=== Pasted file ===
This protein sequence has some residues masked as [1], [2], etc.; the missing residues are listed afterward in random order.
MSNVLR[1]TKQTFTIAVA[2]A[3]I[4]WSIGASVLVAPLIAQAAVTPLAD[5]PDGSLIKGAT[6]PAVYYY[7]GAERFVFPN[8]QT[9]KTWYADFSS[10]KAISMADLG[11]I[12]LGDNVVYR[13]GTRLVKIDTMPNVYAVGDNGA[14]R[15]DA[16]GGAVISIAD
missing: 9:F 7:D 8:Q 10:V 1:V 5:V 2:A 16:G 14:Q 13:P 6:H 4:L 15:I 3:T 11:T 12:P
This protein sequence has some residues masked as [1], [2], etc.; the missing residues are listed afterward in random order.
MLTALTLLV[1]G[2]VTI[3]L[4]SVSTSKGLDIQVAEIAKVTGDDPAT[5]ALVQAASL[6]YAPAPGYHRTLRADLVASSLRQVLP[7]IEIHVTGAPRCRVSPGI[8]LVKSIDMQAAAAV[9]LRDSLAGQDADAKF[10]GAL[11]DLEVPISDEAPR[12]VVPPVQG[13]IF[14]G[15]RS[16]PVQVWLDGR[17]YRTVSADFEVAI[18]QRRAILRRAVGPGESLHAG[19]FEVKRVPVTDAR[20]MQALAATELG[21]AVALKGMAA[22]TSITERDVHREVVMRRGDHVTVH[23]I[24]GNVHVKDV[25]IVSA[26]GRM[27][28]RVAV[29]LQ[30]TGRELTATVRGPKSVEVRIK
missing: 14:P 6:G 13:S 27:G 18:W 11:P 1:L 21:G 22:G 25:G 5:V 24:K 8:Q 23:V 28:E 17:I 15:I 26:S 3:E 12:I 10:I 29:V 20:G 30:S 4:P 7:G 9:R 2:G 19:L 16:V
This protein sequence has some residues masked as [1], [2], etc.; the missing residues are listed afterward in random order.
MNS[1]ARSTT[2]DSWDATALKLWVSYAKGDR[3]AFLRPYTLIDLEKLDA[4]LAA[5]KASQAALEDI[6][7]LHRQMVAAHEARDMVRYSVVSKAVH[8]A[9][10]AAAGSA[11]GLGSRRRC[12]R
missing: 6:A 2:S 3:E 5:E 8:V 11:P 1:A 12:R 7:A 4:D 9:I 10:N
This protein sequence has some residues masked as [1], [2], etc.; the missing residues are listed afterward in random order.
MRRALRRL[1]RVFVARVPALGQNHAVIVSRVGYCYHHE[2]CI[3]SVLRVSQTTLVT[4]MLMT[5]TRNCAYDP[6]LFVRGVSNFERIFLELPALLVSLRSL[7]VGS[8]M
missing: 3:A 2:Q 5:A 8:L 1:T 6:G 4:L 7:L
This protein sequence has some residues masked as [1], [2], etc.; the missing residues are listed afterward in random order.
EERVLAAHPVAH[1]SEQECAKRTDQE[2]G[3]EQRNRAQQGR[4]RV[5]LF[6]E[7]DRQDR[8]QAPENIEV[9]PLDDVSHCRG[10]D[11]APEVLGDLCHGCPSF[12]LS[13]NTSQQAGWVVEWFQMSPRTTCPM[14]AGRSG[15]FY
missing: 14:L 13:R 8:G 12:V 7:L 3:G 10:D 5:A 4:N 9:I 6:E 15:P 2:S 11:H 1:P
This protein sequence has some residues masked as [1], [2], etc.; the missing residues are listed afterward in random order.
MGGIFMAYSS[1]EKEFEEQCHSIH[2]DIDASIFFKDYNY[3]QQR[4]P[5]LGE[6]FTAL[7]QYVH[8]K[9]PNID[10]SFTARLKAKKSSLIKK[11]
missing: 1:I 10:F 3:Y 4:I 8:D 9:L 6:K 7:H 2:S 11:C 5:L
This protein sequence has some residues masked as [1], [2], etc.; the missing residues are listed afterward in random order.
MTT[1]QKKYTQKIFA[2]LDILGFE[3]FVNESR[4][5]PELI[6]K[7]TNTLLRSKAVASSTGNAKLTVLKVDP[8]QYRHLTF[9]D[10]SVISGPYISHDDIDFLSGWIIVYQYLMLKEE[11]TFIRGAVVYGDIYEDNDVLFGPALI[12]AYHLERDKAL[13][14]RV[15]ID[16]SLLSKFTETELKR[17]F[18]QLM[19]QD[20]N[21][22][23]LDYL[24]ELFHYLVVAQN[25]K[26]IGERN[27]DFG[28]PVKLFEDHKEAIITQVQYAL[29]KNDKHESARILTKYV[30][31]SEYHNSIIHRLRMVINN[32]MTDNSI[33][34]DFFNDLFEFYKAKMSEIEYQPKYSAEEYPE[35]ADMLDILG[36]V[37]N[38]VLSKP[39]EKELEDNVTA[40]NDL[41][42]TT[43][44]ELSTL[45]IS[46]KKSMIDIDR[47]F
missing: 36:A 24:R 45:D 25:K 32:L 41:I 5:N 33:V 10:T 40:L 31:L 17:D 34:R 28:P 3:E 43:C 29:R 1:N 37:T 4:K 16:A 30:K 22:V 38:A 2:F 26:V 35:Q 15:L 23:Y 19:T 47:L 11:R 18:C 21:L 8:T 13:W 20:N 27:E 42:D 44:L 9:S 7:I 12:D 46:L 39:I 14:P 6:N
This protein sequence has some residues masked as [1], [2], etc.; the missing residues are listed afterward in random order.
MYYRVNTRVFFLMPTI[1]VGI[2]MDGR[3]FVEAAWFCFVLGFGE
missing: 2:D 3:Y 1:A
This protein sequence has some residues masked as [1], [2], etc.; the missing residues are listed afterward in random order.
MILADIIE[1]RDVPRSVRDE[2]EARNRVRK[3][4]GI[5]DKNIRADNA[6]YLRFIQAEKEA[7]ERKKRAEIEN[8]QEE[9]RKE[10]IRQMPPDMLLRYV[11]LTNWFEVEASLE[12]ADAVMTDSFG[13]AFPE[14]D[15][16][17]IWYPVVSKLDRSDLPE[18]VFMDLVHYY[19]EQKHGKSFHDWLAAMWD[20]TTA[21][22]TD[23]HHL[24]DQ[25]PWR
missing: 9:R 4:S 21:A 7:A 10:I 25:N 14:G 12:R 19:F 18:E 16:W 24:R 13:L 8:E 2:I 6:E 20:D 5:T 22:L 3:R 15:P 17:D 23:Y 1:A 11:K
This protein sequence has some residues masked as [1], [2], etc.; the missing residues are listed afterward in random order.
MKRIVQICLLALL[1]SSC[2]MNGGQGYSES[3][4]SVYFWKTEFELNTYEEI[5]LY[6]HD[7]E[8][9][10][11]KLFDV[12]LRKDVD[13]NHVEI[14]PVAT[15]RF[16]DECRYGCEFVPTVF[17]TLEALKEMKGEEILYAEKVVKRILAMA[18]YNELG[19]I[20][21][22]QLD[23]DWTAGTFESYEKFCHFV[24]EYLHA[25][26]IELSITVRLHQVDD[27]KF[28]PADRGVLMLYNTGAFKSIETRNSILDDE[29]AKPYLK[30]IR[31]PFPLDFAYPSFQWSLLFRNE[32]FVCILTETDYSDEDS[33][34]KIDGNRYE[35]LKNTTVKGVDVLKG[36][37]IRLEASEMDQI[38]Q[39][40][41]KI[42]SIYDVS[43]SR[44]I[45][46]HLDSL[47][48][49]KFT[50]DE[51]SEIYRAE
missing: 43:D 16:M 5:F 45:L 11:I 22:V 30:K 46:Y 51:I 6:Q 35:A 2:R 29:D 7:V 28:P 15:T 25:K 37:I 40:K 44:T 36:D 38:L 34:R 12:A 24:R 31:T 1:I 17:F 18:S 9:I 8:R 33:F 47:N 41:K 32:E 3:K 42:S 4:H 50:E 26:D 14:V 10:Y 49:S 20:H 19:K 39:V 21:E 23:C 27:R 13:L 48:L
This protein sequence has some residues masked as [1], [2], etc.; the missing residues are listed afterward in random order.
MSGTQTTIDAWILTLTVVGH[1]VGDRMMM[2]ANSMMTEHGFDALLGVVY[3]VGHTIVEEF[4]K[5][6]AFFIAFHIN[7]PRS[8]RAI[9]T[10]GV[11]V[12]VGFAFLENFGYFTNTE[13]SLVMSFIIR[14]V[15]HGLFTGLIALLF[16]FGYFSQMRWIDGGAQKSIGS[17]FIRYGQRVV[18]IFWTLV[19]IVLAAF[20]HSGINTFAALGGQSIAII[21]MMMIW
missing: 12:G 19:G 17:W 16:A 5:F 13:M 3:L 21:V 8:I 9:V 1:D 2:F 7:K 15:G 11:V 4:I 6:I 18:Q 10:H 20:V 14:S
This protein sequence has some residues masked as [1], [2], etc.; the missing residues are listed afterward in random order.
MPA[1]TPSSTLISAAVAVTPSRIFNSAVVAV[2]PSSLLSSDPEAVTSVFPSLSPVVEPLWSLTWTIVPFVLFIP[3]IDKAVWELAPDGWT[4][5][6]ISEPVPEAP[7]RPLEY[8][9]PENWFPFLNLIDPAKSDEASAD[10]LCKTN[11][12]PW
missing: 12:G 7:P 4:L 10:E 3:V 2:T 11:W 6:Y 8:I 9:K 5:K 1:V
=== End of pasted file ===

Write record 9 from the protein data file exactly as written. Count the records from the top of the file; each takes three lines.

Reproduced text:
This protein sequence has some residues masked as [1], [2], etc.; the missing residues are listed afterward in random order.
MILADIIE[1]RDVPRSVRDE[2]EARNRVRK[3][4]GI[5]DKNIRADNA[6]YLRFIQAEKEA[7]ERKKRAEIEN[8]QEE[9]RKE[10]IRQMPPDMLLRYV[11]LTNWFEVEASLE[12]ADAVMTDSFG[13]AFPE[14]D[15][16][17]IWYPVVSKLDRSDLPE[18]VFMDLVHYY[19]EQKHGKSFHDWLAAMWD[20]TTA[21][22]TD[23]HHL[24]DQ[25]PWR
missing: 9:R 4:S 21:A 7:A 10:I 25:N 14:G 12:R 19:F 18:E 16:W 24:R 13:L 8:E 2:I 6:E 20:D 5:T 22:L 3:R 15:P 17:D 23:Y 1:A 11:K